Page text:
Week in Review: October 18
The Week in Review provides an overview of the past week’s top health care content, including industry news and trends, Mayo Clinic and Mayo Clinic Laboratories news, and upcoming events.
Doctor's Dilemma: Determining If Patients Are Sick From Flu Or Vaping
The ongoing investigation into apparent lung disease cases related to e-cigarette and vaping devices shows nearly half the samples tested so far, which contained THC, also had Vitamin E acetate. But federal officials can't yet point to a single cause or product believed to have killed 26 people and sickened 1,299 in states across the country except for Alaska. Seventy-three of those cases are from Wisconsin. "The source of illness in one part of the country may not be the same as in another part of the country and we have to keep an open mind," said Anne Schuchat, deputy director at the Centers for Disease Control and Prevention. Via WPR.
Faced With a Drug Shortfall, Doctors Scramble to Treat Children With Cancer
A critical drug that serves as the backbone of treatment for most childhood cancers, including leukemias, lymphomas, and brain tumors, has become increasingly scarce, and doctors warn that they may soon be forced to consider rationing doses. Persistent shortages of certain drugs and medical supplies have plagued the United States for years, but physicians say the loss of this medication, vincristine, is uniquely problematic, as there is no appropriate substitute. “This is truly a nightmare situation,” said Dr. Yoram Unguru, a pediatric oncologist at the Herman and Walter Samuelson Children’s Hospital at Sinai in Baltimore. “Vincristine is our water. It’s our bread and butter. I can’t think of a disease in childhood cancer that doesn’t use vincristine.” Shortages of the chemotherapy drug, which is on back order, will likely affect children throughout the country, he said, obligating physicians to make difficult decisions. Via New York Times.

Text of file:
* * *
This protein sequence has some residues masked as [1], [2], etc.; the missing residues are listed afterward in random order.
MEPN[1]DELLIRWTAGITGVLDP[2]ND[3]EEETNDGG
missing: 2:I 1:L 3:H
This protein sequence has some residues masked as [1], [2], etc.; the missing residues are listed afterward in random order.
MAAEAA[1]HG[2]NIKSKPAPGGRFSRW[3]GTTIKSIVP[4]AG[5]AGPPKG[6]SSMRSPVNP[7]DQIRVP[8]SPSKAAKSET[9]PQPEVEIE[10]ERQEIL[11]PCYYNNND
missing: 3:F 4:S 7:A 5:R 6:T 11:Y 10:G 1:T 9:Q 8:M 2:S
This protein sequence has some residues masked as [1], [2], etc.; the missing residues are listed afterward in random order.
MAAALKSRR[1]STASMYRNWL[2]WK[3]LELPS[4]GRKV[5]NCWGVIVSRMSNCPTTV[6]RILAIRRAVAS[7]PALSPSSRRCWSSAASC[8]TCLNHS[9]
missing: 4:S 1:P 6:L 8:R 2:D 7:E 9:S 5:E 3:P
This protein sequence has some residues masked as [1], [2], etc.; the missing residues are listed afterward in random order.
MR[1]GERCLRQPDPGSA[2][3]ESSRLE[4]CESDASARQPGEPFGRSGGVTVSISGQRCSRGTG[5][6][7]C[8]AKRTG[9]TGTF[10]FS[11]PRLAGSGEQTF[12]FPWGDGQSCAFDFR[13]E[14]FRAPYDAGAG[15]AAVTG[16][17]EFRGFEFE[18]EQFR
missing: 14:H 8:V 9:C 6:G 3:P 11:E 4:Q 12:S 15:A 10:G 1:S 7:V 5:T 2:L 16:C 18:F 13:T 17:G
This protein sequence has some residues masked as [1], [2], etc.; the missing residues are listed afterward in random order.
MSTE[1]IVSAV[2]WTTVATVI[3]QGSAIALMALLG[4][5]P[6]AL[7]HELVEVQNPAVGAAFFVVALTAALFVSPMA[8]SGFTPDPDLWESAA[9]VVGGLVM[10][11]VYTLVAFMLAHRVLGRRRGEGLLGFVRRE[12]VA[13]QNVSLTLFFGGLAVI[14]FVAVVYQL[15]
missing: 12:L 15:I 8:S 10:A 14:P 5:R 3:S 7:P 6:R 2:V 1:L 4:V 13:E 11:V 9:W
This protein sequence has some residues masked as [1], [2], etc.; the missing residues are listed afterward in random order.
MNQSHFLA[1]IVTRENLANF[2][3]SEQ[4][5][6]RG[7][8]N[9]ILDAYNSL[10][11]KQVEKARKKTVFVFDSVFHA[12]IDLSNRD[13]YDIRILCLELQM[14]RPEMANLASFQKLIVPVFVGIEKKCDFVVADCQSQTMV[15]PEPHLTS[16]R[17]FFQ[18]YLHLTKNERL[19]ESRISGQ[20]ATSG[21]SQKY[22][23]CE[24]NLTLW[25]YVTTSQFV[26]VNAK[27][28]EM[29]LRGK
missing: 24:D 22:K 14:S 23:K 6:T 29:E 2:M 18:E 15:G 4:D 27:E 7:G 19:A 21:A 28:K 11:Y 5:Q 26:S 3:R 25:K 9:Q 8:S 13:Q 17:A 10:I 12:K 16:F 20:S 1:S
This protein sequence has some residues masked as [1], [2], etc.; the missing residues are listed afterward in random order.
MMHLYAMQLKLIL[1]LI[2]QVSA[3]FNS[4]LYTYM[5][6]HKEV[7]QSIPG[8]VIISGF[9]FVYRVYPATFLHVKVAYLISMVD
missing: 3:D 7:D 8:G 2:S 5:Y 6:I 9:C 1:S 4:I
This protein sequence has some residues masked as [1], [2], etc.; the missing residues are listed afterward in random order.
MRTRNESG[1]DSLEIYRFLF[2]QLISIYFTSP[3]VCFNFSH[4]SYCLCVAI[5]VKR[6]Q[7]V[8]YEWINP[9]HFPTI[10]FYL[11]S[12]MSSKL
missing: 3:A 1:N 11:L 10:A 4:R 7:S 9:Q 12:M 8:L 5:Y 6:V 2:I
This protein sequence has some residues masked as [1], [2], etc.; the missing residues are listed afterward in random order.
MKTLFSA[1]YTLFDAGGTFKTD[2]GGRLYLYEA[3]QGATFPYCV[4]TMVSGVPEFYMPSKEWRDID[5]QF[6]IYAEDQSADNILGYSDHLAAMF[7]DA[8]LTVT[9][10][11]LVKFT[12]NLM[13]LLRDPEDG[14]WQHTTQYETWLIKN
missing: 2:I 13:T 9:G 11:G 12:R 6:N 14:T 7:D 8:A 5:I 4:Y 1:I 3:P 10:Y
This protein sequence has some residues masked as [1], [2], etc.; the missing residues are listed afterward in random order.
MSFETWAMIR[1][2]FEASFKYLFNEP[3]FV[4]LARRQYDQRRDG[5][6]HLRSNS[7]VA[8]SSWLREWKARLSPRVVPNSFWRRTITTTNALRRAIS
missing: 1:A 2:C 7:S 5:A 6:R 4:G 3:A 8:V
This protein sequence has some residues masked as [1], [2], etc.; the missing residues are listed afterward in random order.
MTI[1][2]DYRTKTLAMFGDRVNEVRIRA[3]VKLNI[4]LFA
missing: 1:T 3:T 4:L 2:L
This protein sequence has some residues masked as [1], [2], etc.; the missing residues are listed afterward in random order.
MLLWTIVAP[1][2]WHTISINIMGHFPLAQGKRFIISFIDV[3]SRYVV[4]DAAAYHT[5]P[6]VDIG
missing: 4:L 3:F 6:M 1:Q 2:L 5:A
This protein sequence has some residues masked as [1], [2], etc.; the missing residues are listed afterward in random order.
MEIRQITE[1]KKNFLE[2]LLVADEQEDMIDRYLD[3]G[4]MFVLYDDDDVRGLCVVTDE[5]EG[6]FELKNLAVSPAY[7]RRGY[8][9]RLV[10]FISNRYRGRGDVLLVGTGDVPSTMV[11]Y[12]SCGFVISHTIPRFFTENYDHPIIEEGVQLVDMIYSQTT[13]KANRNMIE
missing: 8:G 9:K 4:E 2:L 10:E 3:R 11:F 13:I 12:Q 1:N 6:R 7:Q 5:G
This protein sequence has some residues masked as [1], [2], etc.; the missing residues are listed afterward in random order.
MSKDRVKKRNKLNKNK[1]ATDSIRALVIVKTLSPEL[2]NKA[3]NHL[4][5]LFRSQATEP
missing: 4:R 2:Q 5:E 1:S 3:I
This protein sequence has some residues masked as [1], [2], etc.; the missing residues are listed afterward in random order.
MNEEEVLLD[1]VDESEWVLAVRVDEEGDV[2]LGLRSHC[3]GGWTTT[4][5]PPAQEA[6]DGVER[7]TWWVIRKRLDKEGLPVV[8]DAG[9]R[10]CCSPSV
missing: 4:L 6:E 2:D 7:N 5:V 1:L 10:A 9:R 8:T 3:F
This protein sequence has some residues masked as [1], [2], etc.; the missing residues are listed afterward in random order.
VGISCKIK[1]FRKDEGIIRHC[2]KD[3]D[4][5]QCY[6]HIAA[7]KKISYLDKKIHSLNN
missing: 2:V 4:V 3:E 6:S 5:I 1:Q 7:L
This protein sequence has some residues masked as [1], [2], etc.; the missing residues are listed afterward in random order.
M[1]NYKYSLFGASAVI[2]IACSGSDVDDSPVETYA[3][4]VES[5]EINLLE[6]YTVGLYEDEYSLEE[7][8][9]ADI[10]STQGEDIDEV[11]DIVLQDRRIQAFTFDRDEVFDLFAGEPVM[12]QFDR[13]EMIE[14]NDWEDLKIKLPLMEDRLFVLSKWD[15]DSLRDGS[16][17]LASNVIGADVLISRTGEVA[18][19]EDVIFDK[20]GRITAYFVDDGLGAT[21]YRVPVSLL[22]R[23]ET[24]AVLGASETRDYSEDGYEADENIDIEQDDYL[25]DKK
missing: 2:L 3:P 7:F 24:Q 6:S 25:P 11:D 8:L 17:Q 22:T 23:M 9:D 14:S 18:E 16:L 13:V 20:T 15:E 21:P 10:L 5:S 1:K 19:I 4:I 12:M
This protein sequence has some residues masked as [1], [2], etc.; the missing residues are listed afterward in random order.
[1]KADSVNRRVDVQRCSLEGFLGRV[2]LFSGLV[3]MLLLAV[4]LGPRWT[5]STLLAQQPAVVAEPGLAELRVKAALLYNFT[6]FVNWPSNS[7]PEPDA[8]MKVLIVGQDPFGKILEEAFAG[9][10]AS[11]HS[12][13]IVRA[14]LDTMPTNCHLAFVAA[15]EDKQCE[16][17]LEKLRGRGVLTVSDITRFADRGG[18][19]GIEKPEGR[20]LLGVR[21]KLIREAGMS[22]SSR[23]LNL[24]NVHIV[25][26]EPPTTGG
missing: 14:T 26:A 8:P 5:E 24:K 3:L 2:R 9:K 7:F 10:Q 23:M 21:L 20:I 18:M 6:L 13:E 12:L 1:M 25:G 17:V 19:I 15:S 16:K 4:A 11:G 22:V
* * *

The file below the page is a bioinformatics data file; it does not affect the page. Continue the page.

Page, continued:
Mayo Clinic News
Mayo Breast Cancer Vaccine Could Be Available In Less Than A Decade
Researchers at Mayo Clinic in Jacksonville, Florida say a vaccine they have developed could be available within eight years that may not only stop the recurrence of breast and ovarian cancers, but prevent them from developing in the first place. “It is reasonable to say that we could have a vaccine within eight years that may be available to patients through their pharmacy or their doctor,” said Mayo Clinic investigator Keith L. Knutson, Ph.D. in an interview today. Knutson said the research is in its early phases, and it will be at least three years before a phase 3 trial of Mayo Clinic’s cancer vaccine will be available to large numbers of patients. Via Forbes.
Scientists Chase Cause of Mysterious Vaping Illness as Death Toll Rises
Researchers and physicians alike were caught unprepared by the illness, which has now sickened about 1,300 U.S. vapers and killed 26. Scientists are scrambling to find out why and save other vapers from the same fate. “Everything is rapidly evolving,” says Brandon Larsen, a pulmonary pathologist at the Mayo Clinic in Phoenix, Arizona. “I could tell you something today and next week it could be totally wrong.” A paper published by Larsen and his colleagues in the New England Journal of Medicine on October 2 undercut a popular theory behind the outbreak—and underscored how far researchers still have to go to pinpoint its cause. Via Nature.